network

Reforms to stock route network

New reforms passed in parliament allow local councils to retain more stock route revenue fees to reinvest back into network maintenance.

The bill cuts red tape for councils and makes it easier to update stock route maps and management plans.

Queensland’s 2.6-million ha stock route network is vital to the state’s $23.1 billion agriculture sector.

The Palaszczuk Government passed reforms in parliament to cut red tape and improve the management of the state’s 2.6-million-hectare stock route network.

The Land and Other Legislation Amendment Bill 2023 allows local councils to retain more of their stock route revenue fees to reinvest back into network maintenance and makes it easier for drovers to access and update stock route maps and management plans.

Queensland drovers move and feed between 5000 and 330,000 head of stock across the network each year, with higher usage during periods of drought.

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New reforms passed in parliament allow local councils to retain more stock route revenue fees to reinvest back into network maintenance.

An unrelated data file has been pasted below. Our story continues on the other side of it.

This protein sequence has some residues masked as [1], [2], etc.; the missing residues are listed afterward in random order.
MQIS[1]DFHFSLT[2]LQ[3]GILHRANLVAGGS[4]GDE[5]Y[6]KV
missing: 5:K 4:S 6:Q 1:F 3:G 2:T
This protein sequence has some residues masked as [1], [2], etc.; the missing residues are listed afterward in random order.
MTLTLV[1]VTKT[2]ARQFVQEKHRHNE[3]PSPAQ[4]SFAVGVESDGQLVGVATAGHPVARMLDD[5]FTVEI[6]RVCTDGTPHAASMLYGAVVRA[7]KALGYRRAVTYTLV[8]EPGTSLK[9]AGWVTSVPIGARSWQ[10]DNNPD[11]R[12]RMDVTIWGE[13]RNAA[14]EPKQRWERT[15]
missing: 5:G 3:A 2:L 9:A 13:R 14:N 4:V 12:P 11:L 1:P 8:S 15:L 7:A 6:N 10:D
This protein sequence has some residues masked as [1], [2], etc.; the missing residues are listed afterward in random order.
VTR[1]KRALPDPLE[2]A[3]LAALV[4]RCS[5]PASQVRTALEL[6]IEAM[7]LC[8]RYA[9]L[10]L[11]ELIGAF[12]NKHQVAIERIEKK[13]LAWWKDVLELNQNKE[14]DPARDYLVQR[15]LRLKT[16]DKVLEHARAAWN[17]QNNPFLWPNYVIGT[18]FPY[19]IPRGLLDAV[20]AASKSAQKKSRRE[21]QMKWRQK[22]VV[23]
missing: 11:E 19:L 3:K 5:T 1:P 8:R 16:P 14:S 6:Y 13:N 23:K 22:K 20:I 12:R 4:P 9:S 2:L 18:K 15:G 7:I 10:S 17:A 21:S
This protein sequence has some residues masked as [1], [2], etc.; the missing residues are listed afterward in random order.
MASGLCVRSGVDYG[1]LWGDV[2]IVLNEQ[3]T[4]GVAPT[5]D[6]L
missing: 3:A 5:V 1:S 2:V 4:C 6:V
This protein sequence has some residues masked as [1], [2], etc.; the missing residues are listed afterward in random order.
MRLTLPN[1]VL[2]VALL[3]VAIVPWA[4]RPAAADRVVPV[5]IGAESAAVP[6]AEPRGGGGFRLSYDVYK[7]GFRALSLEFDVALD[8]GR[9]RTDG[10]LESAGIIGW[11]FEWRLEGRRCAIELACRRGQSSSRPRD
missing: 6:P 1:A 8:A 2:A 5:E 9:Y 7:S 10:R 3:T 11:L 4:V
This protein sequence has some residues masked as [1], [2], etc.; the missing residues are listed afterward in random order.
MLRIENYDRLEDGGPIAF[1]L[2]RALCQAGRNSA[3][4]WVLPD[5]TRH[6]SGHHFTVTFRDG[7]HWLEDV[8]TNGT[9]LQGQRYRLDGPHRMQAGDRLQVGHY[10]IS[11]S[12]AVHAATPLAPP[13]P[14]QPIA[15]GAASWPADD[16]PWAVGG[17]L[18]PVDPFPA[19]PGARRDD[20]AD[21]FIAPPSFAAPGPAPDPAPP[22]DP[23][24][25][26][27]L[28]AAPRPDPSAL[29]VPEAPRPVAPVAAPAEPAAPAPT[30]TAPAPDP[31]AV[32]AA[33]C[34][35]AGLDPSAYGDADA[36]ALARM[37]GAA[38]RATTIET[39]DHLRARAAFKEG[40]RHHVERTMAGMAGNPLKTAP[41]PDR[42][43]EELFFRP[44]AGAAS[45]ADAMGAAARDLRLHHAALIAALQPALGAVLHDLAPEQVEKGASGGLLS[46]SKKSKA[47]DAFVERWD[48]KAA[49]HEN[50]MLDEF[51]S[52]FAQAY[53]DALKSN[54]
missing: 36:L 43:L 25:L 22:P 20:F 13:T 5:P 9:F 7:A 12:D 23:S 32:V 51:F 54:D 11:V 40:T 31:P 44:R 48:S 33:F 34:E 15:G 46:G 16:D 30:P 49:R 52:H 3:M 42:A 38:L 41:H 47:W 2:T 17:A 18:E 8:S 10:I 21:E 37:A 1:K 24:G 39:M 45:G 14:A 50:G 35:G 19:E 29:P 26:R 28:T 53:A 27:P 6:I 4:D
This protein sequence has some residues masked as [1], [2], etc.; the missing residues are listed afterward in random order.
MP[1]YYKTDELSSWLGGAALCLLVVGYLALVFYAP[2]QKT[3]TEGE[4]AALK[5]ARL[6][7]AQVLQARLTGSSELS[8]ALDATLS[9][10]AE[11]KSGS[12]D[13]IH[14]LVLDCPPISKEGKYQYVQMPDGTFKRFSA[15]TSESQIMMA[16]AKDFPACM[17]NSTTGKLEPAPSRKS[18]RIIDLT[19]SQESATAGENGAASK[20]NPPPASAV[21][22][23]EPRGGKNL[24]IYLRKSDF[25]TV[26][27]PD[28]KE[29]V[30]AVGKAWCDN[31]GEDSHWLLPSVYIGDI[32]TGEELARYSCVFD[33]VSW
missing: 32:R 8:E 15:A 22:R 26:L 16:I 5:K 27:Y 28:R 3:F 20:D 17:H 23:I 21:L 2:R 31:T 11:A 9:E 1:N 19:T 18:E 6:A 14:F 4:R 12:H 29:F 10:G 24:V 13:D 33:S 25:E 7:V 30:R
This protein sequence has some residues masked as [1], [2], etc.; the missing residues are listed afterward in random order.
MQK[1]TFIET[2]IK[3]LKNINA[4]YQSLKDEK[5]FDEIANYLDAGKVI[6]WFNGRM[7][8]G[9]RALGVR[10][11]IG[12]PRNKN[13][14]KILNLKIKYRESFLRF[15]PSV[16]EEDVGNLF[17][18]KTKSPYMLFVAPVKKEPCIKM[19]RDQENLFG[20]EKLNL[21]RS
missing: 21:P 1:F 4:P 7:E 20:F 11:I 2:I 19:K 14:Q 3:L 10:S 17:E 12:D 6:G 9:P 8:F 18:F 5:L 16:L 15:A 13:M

Resources Minister Scott Stewart said, “These changes will boost the state’s $23.1 billion agriculture sector by ensuring the stock route network remains a cost-effective way to move and feed stock for years to come.”

“This reform strikes the right balance by increasing revenue to better manage and maintain stock routes and reducing the burden on ratepayers while remaining cost-effective for drovers,” Mr Stewart said.

He added that with the ability to waive fees in cases of hardship, such as during droughts, these changes will help support our farmers and drovers when they need it most.

Agricultural Industry Development and Fisheries Minister and Rural Communities Minister Mark Furner said, “Stock routes have a rich cultural heritage in Queensland, with many of them following traditional droving routes that have been used for generations.”

“With a better-funded and managed network, our hardworking drovers and pastoralists will have access to the resources they need to maintain their livelihoods and support our economy.

“The Palaszczuk Government consulted extensively on these reforms, which will mean better services for landowners and drovers right across rural and regional Queensland,” Mr Furner said.

Brian Dare’s article.

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